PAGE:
The Ruy Lopez represents one of the oldest and best openings for the first player, and everyone going for the Spanish game with Black faces the question of how he wants to tackle the white ideas. One of the more aggressive fighting methods is the move order 1.e4 e5 2.Nf3 Nc6 3.Bb5 a6 4.Ba4 Nf6 5.0–0 b5 6.Bb3 Bb7, which was developed in the early sixties by players from the north Russian town of Archangelsk and has carried this name ever since.
|System:||Windows 7 or higher|
|Level:||Tournament player, Professional|
Minimum: Dual Core, 2 GB RAM, Windows 7 or 8.1, DirectX11, graphics card with 256 MB RAM, DVD-ROM drive, Windows Media Player 9, ChessBase 14/Fritz 16 or included Reader and internet access for program activation. Recommended: PC Intel i5 (Quadcore), 4 GB RAM, Windows 10, DirectX11, graphics card with 512 MB RAM or more, 100% DirectX10-compatible sound card, Windows Media Player 11, DVD-ROM drive and internet access for program activation.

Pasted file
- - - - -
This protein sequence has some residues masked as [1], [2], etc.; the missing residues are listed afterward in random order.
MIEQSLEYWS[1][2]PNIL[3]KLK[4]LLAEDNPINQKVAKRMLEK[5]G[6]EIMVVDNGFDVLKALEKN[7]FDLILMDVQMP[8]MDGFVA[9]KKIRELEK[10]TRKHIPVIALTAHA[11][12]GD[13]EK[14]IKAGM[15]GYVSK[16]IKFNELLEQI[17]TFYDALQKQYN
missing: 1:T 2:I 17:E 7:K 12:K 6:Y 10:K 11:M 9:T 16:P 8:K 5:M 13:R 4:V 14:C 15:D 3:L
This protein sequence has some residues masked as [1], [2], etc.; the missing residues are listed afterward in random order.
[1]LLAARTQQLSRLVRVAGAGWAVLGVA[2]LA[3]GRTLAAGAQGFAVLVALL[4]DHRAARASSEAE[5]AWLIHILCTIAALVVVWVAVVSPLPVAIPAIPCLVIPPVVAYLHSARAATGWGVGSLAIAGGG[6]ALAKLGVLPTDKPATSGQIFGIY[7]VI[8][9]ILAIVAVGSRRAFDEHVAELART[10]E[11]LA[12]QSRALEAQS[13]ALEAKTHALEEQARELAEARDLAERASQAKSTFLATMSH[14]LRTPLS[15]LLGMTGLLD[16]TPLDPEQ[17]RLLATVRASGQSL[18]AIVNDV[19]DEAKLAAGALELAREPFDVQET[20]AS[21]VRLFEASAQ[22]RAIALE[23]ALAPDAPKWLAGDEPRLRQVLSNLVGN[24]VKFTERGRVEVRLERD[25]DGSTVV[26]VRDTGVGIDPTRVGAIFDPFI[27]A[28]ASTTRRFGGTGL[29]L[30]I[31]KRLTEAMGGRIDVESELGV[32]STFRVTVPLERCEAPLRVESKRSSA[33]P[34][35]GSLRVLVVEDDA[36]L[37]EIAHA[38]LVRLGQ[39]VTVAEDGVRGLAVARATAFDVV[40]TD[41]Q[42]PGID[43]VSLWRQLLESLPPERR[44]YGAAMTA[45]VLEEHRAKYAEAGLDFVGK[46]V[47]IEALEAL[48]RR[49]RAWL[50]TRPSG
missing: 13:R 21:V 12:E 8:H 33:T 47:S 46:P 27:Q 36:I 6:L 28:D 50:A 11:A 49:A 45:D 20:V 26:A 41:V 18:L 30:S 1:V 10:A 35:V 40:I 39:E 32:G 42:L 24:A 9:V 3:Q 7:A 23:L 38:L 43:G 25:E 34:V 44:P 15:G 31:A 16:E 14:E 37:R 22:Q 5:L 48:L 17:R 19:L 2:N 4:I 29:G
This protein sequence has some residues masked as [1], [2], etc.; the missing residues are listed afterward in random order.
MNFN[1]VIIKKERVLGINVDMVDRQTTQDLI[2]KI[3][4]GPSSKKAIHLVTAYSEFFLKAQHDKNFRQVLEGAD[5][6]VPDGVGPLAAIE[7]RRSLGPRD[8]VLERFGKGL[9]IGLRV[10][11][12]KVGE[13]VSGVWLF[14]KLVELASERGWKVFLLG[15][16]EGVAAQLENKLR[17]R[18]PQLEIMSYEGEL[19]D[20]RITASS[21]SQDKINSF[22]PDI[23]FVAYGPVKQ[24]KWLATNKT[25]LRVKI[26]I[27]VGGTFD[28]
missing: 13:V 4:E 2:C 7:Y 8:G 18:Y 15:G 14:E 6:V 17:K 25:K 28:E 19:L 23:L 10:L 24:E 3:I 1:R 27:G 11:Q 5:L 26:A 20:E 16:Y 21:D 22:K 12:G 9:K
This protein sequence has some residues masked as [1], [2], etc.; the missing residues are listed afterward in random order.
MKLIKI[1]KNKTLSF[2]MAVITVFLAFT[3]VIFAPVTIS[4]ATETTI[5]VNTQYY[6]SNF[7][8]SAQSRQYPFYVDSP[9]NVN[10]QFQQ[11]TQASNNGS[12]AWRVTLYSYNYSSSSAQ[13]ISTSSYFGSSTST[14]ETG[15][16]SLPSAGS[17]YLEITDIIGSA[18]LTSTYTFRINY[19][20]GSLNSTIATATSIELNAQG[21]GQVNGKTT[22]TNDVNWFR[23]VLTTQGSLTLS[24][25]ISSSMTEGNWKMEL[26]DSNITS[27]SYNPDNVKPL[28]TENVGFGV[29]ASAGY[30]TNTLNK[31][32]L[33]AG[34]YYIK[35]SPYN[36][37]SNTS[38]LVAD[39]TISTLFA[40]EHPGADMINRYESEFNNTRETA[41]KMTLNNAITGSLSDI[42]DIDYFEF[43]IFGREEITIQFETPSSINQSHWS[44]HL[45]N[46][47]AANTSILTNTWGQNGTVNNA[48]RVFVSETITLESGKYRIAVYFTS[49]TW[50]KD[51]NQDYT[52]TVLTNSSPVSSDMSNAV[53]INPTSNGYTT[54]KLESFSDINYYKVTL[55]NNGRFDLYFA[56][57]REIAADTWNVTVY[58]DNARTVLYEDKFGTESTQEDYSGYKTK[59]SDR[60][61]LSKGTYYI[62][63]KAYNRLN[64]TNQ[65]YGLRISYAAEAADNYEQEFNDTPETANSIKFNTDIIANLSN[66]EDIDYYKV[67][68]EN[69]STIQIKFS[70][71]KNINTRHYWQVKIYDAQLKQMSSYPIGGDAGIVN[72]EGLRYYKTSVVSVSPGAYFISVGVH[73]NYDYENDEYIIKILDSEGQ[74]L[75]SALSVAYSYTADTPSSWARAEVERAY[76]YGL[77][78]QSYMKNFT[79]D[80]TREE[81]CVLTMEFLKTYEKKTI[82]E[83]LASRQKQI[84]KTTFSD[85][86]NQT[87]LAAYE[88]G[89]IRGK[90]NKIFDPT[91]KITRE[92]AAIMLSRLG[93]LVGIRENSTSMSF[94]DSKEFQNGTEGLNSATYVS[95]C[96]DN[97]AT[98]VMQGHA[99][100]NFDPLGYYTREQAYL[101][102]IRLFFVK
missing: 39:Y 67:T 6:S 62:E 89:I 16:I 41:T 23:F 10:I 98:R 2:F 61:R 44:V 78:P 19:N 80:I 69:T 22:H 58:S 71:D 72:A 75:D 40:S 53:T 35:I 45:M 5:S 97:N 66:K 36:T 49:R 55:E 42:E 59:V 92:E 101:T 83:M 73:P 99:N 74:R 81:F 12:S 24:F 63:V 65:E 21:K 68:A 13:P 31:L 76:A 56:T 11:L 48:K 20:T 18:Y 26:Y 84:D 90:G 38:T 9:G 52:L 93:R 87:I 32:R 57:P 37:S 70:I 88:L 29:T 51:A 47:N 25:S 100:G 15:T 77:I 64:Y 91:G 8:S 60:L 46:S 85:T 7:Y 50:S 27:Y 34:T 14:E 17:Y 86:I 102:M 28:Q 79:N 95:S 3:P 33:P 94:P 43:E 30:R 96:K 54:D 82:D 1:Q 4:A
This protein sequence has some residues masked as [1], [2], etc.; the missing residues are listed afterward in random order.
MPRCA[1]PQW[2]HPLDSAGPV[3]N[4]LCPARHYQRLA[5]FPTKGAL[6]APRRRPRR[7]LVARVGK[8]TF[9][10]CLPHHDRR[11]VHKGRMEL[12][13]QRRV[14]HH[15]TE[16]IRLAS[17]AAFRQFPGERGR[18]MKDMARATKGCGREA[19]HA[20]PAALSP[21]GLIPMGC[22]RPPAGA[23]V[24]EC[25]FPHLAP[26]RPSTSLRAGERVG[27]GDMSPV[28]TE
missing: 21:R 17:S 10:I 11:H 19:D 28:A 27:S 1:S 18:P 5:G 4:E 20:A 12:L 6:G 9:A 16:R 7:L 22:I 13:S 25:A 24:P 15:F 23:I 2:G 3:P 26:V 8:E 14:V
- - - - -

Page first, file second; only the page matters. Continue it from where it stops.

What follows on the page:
Later, the variation was intensively analysed by players from Lvov - among them Mikhalchishin and Beliavsky – and applied in tournament practice. In the second half of the seventies it gained great popularity for the first time. In the Archangelsk Variation, Black defines the position of this queen’s bishop early on with 6. ... Bb7 in order to exert pressure against the opponent’s centre, in particular the point e4. White must decide whether he protects this pawn solidly with 7.d3 or goes for the unfathomable complications after 7.c3 Nxe4. Another option is 7.Re1 Bc5 8.c3 d6 9.d4 Bb6, which is closely related to the Moller System. The experienced trainer and Grandmaster Adrian Mikhalchishin is an outstanding connoisseur of these variations, the ideas of which he goes on to explain in nearly five hours video playing time.